"The Supreme Court's decision raises the possibility of a significant increase in the number of inquiries, referrals and status verification inquiries from Arizona state authorities that will impact DHS's immigration enforcement operations," the department said Monday in a note to field offices.
Arpaio, the controversial Phoenix lawman known for his anti-immigration raids, said he was concerned whether federal agents will decline to pick up some illegal immigrants who are stopped by his deputies.
"I have my suspicions," he said.
Arpaio asked a federal judge earlier this month to dismiss a lawsuit that claims his office discriminated against Latinos in the sheriff's trademark immigration patrols and had a culture of disregard for basic constitutional rights.
Hours after Monday's ruling, the Department of Homeland Security canceled agreements with seven Arizona police departments that deputized officers to arrest people on immigration violations while on street patrol.
Phoenix Police Chief Daniel Garcia declined to detail how the statute will play out but anticipates it won't be much of a departure from what officers already do.
"It's much too early to try to speculate on these issues of law," he said.
If federal agents decline to pick up immigrants, the state doesn't have any way to force federal authorities to pick them up and will likely have to let them go unless they're suspected of committing a crime that would require them to be brought to jail, said Peter Spiro, a Temple University law professor who specializes in immigration law.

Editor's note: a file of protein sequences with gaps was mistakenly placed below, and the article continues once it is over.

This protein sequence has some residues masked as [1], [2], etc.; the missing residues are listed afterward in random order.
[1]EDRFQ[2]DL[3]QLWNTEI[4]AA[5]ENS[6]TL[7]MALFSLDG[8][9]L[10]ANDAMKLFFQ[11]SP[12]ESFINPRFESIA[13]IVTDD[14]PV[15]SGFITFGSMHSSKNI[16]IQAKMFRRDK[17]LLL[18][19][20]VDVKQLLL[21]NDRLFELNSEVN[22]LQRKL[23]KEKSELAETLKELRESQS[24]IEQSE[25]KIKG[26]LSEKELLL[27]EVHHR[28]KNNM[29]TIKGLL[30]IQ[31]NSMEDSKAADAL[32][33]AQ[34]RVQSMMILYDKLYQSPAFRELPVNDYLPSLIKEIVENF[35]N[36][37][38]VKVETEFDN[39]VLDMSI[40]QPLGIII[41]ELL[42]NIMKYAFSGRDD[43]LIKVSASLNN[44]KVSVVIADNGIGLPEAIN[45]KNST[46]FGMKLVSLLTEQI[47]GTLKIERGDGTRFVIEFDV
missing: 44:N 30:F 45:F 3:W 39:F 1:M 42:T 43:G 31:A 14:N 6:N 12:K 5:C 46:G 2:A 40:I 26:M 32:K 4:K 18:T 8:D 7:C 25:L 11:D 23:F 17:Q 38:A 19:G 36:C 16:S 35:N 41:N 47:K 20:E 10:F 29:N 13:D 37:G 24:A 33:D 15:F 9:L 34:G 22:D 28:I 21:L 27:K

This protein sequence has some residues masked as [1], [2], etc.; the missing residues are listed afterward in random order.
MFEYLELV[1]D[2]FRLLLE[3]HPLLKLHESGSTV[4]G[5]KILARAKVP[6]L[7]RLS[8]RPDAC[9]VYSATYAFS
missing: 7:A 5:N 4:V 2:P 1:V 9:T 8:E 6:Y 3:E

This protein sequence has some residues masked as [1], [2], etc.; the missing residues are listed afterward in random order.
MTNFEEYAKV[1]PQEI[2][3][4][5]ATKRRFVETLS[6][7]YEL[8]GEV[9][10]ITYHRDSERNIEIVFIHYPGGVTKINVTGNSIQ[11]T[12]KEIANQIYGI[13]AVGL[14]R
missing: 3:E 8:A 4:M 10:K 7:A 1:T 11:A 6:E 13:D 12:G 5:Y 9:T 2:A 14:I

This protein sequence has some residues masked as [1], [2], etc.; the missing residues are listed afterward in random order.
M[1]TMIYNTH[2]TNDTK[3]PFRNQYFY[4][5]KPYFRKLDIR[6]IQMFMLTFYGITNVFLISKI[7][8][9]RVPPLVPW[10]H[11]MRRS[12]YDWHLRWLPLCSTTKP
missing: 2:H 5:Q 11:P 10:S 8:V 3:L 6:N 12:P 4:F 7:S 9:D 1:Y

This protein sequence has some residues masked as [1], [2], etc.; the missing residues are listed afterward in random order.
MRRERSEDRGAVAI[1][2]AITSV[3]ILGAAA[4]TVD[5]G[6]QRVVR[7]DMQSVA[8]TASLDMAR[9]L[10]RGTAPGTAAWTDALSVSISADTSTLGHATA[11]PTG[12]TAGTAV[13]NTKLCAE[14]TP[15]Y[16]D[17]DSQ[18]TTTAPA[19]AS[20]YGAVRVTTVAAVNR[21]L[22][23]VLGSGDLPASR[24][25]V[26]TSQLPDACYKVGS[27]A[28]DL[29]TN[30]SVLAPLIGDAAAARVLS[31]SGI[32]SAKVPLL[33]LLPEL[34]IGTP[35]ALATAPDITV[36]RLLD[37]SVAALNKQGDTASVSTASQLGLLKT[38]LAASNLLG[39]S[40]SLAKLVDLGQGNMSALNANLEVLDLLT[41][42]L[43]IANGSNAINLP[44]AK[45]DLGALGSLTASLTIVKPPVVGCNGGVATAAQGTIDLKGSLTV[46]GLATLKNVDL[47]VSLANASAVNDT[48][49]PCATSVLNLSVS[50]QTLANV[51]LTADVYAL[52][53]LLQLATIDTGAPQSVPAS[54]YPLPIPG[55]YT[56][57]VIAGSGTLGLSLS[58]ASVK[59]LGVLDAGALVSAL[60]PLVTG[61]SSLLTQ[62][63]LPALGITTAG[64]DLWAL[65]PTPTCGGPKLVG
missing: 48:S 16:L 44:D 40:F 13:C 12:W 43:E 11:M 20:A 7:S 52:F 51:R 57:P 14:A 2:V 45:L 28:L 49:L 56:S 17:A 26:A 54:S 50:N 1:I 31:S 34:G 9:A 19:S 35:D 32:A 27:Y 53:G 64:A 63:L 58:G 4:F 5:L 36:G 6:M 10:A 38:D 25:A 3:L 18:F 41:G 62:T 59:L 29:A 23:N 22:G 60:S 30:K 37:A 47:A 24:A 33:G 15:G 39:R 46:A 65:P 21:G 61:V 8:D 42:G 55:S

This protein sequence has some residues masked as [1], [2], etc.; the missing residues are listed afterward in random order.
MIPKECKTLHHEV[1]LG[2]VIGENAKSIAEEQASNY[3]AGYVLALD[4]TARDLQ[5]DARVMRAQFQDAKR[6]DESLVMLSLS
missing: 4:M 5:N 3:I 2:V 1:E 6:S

In that sense, the law is symbolic, Spiro said. The questioning requirement "is useful to the extent that it allows states to give notice of hostilities to undocumented immigrants," Spiro said. "It allows for a formal expression of the state's hostilities toward undocumented immigrants."
Arizona Gov. Jan Brewer called the decision a victory for all Americans, but said she expected lawsuits to challenge the implementation of the law.
"It's certainly not the end of our journey," she said.
Responding to criticism that the law would lead to racial profiling, Brewer said that any officer who violates a person's civil rights will be held accountable. Even while upholding the provision, the justices said the status check could be challenged.
Homeland Security Secretary Janet Napolitano said in a written statement that the Supreme Court's ruling will make her agency's work more challenging, but she was pleased that the court ruled state laws can't dictate the federal government's immigration enforcement priorities.
Immigration rights groups said they were surprised and disappointed by the court's decision, and planned to ask the lower courts to block the law.
"The opinion invites the challenges that we are bringing. It's going to cause racial profiling. It will cause prolonged detentions," said Linton Joaquin of the National Immigration Law Center, one of the groups pushing a separate challenge to the law.
Arizona passed the law in 2010, with lawmakers arguing that that federal government wasn't adequately preventing illegal immigration. The Obama administration sued to block it, saying that enforcing immigration laws was a federal responsibility.
Associated Press writers Jacques Billeaud, Terry Tang and Felicia Fonseca in Phoenix contributed to this report.
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